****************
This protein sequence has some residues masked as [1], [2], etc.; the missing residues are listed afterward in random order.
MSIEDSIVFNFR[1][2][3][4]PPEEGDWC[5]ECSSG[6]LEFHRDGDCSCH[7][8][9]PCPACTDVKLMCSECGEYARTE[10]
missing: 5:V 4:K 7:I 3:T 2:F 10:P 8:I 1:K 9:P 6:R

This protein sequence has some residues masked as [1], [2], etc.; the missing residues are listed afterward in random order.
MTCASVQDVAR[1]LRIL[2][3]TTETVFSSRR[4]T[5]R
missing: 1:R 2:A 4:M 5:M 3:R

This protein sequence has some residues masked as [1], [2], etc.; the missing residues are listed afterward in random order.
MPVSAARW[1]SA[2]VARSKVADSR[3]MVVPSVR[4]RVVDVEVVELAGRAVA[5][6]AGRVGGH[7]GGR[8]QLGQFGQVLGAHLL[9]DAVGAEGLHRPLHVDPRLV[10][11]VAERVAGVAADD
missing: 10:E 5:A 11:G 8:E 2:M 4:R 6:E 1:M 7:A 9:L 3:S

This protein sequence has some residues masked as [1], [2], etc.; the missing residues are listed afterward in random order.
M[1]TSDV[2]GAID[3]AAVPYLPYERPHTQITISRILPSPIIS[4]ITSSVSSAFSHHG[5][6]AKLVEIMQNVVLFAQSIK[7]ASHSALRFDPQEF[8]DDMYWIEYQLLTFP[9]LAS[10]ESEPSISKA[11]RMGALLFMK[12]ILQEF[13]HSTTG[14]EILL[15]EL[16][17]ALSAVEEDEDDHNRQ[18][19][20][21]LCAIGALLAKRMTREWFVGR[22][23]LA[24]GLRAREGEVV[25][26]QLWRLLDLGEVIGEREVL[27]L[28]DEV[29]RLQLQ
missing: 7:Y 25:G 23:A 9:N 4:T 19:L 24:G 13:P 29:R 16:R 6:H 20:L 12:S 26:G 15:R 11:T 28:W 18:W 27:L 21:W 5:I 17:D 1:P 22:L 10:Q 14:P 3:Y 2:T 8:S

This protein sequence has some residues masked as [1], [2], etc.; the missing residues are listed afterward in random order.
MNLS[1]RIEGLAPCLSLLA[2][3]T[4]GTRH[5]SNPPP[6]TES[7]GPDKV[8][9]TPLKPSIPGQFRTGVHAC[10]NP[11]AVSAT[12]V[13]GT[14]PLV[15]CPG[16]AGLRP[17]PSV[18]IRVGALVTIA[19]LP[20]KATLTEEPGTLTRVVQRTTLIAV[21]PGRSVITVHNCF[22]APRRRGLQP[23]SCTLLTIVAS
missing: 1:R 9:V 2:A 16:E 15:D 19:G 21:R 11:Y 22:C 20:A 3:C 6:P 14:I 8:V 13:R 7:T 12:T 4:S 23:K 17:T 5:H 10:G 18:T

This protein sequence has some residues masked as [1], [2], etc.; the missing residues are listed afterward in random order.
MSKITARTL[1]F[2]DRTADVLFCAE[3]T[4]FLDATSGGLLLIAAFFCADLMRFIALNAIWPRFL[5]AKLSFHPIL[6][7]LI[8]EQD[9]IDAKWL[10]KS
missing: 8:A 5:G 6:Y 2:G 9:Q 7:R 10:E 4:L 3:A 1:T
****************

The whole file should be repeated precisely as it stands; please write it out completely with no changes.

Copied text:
This protein sequence has some residues masked as [1], [2], etc.; the missing residues are listed afterward in random order.
MSIEDSIVFNFR[1][2][3][4]PPEEGDWC[5]ECSSG[6]LEFHRDGDCSCH[7][8][9]PCPACTDVKLMCSECGEYARTE[10]
missing: 5:V 4:K 7:I 3:T 2:F 10:P 8:I 1:K 9:P 6:R

This protein sequence has some residues masked as [1], [2], etc.; the missing residues are listed afterward in random order.
MTCASVQDVAR[1]LRIL[2][3]TTETVFSSRR[4]T[5]R
missing: 1:R 2:A 4:M 5:M 3:R

This protein sequence has some residues masked as [1], [2], etc.; the missing residues are listed afterward in random order.
MPVSAARW[1]SA[2]VARSKVADSR[3]MVVPSVR[4]RVVDVEVVELAGRAVA[5][6]AGRVGGH[7]GGR[8]QLGQFGQVLGAHLL[9]DAVGAEGLHRPLHVDPRLV[10][11]VAERVAGVAADD
missing: 10:E 5:A 11:G 8:E 2:M 4:R 6:E 1:M 7:A 9:L 3:S

This protein sequence has some residues masked as [1], [2], etc.; the missing residues are listed afterward in random order.
M[1]TSDV[2]GAID[3]AAVPYLPYERPHTQITISRILPSPIIS[4]ITSSVSSAFSHHG[5][6]AKLVEIMQNVVLFAQSIK[7]ASHSALRFDPQEF[8]DDMYWIEYQLLTFP[9]LAS[10]ESEPSISKA[11]RMGALLFMK[12]ILQEF[13]HSTTG[14]EILL[15]EL[16][17]ALSAVEEDEDDHNRQ[18][19][20][21]LCAIGALLAKRMTREWFVGR[22][23]LA[24]GLRAREGEVV[25][26]QLWRLLDLGEVIGEREVL[27]L[28]DEV[29]RLQLQ
missing: 7:Y 25:G 23:A 9:N 4:T 19:L 24:G 13:P 29:R 16:R 6:H 20:L 12:S 26:G 15:R 11:T 28:W 18:W 27:L 21:W 5:I 17:D 1:P 22:L 10:Q 14:P 3:Y 2:T 8:S

This protein sequence has some residues masked as [1], [2], etc.; the missing residues are listed afterward in random order.
MNLS[1]RIEGLAPCLSLLA[2][3]T[4]GTRH[5]SNPPP[6]TES[7]GPDKV[8][9]TPLKPSIPGQFRTGVHAC[10]NP[11]AVSAT[12]V[13]GT[14]PLV[15]CPG[16]AGLRP[17]PSV[18]IRVGALVTIA[19]LP[20]KATLTEEPGTLTRVVQRTTLIAV[21]PGRSVITVHNCF[22]APRRRGLQP[23]SCTLLTIVAS
missing: 1:R 9:V 2:A 16:E 15:D 19:G 21:R 11:Y 22:C 20:A 3:C 6:P 14:I 8:V 13:R 7:T 12:T 4:S 23:K 17:T 5:H 10:G 18:T

This protein sequence has some residues masked as [1], [2], etc.; the missing residues are listed afterward in random order.
MSKITARTL[1]F[2]DRTADVLFCAE[3]T[4]FLDATSGGLLLIAAFFCADLMRFIALNAIWPRFL[5]AKLSFHPIL[6][7]LI[8]EQD[9]IDAKWL[10]KS
missing: 8:A 5:G 6:Y 2:G 9:Q 7:R 10:E 4:L 3:A 1:T